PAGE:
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Issued:12/10/17

A groundbreaking and powerful new exhibition examining the history of German colonialism, racism and the Black community opens this week in Berlin.

The exhibition "zur├╝ckGESCHAUT" (LOOKING back) is a co-operation between the District Museum Berlin Treptow, the Initiative Schwarze Menschen in Deutschland (Initiative of Black People in Germany) and the NGO Berlin Postcolonial, with significant input from Dr Robbie Aitken, a reader in history at Sheffield Hallam University.

The exhibition, which will be a permanent fixture at the Museum Berlin Treptow, focuses on the 1896 Berlin Colonial Exhibition, at which 106 men, women and children from Germany’s colonial empire in Africa and the South Seas were put on display at Treptow Park in Berlin, as a form of 'human zoo'.

Building on over a decade worth of research into the history of Black people in Germany, Dr Aitken has contributed 15 extended biographies on men from Cameroon and Togo who were part of the 1896 Exhibition. These include:

  • The Cameroonian Kwelle Ndumbe (son of the influential King Bell from Douala) who infuriated exhibition organisers by refusing to play the role of the ‘native’ and insisted on being photographed in European dress, replete with bow tie
  • The Cameroonian Martin Dibobe who remained in Berlin at the Exhibition’s end, became a Berlin personality as a train conductor, and later led anti-colonial calls for Cameroonian independence and equality for all Africans living in Germany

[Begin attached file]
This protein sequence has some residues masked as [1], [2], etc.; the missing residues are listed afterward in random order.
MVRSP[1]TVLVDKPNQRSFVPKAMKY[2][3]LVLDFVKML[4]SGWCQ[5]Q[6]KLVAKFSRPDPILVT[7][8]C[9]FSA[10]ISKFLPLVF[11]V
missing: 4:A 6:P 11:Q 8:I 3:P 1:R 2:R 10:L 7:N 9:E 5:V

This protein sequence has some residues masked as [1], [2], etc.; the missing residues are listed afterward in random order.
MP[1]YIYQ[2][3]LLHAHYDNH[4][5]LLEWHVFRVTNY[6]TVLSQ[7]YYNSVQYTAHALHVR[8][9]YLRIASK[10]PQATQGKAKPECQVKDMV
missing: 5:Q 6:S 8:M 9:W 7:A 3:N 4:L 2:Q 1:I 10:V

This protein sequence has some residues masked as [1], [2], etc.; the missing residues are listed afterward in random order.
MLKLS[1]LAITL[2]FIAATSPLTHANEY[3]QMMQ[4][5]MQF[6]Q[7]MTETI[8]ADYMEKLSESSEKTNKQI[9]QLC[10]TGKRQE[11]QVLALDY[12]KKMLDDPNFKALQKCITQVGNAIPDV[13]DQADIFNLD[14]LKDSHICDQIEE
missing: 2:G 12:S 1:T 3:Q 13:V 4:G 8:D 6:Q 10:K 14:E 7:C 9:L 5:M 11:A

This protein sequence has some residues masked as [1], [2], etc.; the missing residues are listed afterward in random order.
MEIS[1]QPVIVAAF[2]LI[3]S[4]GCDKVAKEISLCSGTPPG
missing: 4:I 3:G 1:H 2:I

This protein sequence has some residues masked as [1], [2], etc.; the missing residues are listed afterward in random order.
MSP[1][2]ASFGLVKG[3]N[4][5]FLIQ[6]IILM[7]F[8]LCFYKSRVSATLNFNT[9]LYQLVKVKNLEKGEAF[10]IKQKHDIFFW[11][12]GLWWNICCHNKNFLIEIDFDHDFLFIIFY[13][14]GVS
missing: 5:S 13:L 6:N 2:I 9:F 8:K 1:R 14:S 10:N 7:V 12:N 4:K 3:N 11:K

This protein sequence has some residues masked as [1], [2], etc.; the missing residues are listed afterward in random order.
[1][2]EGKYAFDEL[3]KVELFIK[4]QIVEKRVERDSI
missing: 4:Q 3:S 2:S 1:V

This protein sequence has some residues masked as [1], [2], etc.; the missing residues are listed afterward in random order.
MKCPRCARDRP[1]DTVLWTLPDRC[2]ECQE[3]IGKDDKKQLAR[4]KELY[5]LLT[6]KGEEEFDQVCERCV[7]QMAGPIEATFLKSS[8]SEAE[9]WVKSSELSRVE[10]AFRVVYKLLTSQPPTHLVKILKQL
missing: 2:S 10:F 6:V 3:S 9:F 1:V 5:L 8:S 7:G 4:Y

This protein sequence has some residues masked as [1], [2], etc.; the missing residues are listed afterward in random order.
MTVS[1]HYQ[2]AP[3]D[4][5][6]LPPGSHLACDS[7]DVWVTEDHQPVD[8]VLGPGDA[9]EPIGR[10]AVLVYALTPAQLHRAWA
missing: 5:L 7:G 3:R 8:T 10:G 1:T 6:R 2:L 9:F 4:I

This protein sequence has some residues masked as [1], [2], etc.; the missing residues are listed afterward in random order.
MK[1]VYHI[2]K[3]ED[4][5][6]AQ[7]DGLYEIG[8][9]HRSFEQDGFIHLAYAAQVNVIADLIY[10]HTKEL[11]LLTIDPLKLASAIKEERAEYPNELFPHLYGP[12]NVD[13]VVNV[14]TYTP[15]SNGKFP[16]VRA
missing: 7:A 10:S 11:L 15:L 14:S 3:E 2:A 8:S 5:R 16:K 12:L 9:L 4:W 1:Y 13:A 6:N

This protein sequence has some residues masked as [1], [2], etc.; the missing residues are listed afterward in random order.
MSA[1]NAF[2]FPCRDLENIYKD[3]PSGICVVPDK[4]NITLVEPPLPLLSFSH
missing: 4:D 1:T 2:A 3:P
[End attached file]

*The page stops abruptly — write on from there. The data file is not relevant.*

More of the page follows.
• Joseph Boholle who likewise remained in Germany, established a family and trained as a carpenter. He and his German-born children were among the very few Black Germans to ever gain citizenship pre-1945. Daughter Josefa – a successful dancer in the 1920s and early 1930s was eventually incarcerated in KZ Stutthof, while son Paul spent the end of the Nazi period in the notorious Plotzensee prison.
  • Jacob Ndumbe remained in Germany as a blacksmith. His Berlin born daughter Martha would die in the concentration camp Ravensbrueck.
Kwelle Ndumbe
J.C. Bruce.

Click to view the images

Dr Aitken said: "As this exhibition shows, while those on display were objectified, they were also looking back, returning the colonial gaze, and resisting the racialised roles expected of them.

"Restoring the dignity and historical agency of those involved, this exhibition looks at their lives before and after their time in Berlin."

The exhibition opens on Friday 13 October with the launch being attended by the Tanzanian Ambassador to Germany.   

For press information: Martin Webb in the Sheffield Hallam University press office on 0114 225 2621 or email m.webb@shu.ac.uk